MadSci Network: Chemistry

Subject: why do PVC molds break down in the presence of oils and fats?

Date: Fri Aug 18 03:19:07 2000
Posted by julian mcintosh
Grade level: undergrad School: rutgers the state university of new jersey
City: new brunswick State/Province: new jersey Country: USA
Area of science: Chemistry
ID: 966583147.Ch

student interning at shoe manufacturer where they use PVC soles. the PVC 
has and additive butadiene-acrylonitrile and the copolymer goes by the 
name CHEMIGUM P83. when plain PVC was used for soles, shoes in kitchen 
environments where there was oil and fat were corroded in a month. when 
the PVC copolymer was then used, the shoes soles in the kitchen 
environments lasted for only up to 6 months before corrosion. 
i have been asked to explain what is the cause of this corrosion of the 
PVC soles. i was heading in the direction that the fatty acids present on 
the kitchen floor is causing a reaction with chlorine from the PVC. the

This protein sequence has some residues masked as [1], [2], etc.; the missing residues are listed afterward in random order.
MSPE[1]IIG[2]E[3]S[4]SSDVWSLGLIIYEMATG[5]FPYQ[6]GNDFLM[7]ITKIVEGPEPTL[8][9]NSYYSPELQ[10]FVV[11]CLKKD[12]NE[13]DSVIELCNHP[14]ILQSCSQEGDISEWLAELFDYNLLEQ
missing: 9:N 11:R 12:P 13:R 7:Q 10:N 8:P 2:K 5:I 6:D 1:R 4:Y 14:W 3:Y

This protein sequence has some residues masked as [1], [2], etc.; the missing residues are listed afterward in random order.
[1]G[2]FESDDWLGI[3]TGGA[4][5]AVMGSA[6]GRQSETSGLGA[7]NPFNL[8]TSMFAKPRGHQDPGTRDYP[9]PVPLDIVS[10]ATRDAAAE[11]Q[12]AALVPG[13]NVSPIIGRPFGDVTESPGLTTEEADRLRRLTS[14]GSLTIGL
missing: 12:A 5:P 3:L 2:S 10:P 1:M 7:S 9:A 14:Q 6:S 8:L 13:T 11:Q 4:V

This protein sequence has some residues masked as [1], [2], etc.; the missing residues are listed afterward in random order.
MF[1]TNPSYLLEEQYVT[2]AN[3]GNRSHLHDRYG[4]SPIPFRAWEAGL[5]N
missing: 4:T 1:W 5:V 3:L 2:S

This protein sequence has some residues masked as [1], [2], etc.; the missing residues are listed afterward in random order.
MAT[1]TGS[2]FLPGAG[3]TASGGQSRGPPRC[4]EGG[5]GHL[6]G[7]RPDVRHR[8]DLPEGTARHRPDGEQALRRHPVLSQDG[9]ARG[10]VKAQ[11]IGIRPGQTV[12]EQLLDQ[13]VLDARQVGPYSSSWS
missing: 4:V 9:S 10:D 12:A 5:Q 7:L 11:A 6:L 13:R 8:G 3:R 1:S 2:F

chlorine atom is substituting the hyrdroxide molecule on the carbonyl 
carbon or the hyrdrogen atom on the alpha carbon of the fatty acids. the 
removal of chlorine from the PVC is breaking down its structure corroding 
the soles.  

Re: why do PVC molds break down in the presence of oils and fats?

Current Queue | Current Queue for Chemistry | Chemistry archives

Try the links in the MadSci Library for more information on Chemistry.

MadSci Home | Information | Search | Random Knowledge Generator | MadSci Archives | Mad Library | MAD Labs | MAD FAQs | Ask a ? | Join Us! | Help Support MadSci

MadSci Network,
© 1995-2000. All rights reserved.